It’s no secret that excessive alcohol use causes damage to the liver, and more specifically cirrhosis. Of course, there are other sources for liver damage, which can all be examined in a hepatology department.For cirrhosis that is caused by alcohol usage, this can be confirmed by performing a needle biopsy on the liver. The effects of the disease is that normal liver tissue is scarred, and therefore affects the full functionality of the organ. A blood test or ultrasound can also be used to see the level of damage in the liver by alcohol.The liver is generally speaking a large organ, which is useful for processing the foods and drinks that are consumed. For those who drink excessively, as a simple way to put it – the liver finds it hard to keep up with breaking down alcohol, when consumed at an excessive pace.Not all types of alcohol use will lead to alcoholic cirrhosis, but it plays a huge role based on statistics. It affects different individuals in various ways, and usually progresses after years of use, with very silent symptoms.Tips to Prevent Alcoholic Cirrhosis:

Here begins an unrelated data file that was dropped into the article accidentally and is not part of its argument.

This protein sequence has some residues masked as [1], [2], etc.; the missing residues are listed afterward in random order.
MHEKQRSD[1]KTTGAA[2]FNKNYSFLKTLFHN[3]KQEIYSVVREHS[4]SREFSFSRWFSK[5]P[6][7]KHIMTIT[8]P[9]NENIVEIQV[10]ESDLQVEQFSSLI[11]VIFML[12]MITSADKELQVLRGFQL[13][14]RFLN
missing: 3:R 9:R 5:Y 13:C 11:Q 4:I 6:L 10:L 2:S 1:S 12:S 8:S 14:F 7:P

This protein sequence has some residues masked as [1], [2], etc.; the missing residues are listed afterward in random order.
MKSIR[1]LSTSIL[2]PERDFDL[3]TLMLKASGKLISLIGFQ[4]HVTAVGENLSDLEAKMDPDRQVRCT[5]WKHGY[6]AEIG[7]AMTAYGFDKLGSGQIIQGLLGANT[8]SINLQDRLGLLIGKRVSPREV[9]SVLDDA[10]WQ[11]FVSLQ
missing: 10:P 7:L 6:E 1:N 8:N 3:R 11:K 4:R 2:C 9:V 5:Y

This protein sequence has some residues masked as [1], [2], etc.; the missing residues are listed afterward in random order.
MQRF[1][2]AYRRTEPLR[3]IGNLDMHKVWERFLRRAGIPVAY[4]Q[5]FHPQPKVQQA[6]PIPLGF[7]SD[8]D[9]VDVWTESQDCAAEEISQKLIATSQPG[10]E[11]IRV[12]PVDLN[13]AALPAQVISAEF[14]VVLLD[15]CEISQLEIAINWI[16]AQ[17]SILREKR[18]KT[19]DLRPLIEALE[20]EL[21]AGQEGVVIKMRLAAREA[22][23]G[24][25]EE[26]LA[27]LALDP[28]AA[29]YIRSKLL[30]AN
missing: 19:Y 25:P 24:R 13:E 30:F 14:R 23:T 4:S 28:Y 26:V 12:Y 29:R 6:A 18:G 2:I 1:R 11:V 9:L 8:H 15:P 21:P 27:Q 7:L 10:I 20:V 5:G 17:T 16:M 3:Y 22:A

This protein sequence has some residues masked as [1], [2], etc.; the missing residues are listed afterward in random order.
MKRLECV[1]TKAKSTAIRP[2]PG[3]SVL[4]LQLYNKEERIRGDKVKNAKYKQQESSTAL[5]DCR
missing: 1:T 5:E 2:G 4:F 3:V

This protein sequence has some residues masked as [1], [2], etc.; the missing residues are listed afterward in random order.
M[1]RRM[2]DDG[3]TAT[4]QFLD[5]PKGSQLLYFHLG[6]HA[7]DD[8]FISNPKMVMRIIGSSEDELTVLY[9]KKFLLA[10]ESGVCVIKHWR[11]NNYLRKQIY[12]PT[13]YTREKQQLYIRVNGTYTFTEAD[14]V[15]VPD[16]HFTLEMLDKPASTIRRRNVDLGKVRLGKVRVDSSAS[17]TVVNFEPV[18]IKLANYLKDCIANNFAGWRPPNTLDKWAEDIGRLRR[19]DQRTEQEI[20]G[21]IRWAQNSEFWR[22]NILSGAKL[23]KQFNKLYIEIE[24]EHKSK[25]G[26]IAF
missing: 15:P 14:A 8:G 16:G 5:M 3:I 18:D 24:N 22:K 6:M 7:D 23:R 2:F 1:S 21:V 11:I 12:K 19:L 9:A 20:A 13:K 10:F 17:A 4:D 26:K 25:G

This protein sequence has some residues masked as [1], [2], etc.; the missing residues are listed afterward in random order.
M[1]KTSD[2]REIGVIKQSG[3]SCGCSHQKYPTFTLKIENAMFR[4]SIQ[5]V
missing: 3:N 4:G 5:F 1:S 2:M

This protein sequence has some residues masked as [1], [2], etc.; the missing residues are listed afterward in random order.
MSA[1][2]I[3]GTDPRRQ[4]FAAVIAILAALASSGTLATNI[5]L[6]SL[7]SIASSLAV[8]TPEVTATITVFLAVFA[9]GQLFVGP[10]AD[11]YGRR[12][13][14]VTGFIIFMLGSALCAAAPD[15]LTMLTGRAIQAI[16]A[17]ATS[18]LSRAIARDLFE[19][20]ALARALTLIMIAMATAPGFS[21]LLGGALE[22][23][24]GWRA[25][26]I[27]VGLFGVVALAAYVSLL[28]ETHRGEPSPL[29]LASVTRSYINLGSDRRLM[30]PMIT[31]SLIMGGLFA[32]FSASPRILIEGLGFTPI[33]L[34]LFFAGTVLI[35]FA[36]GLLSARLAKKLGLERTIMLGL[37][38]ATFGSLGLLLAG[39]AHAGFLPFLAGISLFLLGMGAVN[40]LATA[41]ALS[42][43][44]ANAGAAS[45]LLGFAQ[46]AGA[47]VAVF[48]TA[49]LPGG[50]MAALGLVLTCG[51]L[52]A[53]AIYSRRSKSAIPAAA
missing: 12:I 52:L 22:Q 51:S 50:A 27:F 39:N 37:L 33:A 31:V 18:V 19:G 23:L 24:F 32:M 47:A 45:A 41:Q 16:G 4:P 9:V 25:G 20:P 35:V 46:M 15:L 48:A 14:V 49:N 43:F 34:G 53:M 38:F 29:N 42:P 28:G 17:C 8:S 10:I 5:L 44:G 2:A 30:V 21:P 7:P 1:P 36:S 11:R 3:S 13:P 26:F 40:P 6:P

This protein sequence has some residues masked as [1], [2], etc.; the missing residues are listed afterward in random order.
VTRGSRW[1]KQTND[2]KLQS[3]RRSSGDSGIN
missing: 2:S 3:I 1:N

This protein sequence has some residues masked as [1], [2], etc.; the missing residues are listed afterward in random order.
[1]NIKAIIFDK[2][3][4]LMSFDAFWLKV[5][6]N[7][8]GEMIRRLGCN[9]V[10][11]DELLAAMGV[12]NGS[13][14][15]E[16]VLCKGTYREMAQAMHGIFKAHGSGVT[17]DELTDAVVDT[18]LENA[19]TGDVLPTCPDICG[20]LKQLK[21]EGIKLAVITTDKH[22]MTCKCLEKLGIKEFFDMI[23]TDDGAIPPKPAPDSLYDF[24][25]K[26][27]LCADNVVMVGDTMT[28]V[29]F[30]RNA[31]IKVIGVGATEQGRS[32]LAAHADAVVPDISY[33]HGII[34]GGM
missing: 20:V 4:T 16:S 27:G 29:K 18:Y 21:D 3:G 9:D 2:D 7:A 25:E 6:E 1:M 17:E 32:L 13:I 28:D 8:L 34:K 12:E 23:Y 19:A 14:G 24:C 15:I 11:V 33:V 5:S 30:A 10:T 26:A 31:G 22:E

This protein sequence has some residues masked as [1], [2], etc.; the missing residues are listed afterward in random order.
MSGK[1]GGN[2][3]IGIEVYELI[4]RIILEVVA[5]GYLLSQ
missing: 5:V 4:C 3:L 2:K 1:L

- Quit heavy alcohol use now
- Drinking in moderation is best
- Maintain a healthy diet
- Keep an active lifestyle
If you’ve already been diagnosed with the condition, by quitting alcohol now, you can prevent further damages down the road. Those who are addicted to alcohol, can enroll in treatment programs or rehab to quit once and for all.Once cirrhosis has been diagnosed, regular exams of the liver or recommended in order to screen for cancer or other complications.Patients who don’t have cirrhosis, but are concerned about the disease due to alcohol use, should ask their gastroenterologist about safe limits of alcohol that can be consumed per day without affecting the liver.We service customers from Simi Valley for gastroenterology at 2220 Lynn Rd #202 Thousand Oaks, CA 91360. Consultations can be arranged by scheduling an appointment. Call us at 805-371-8400.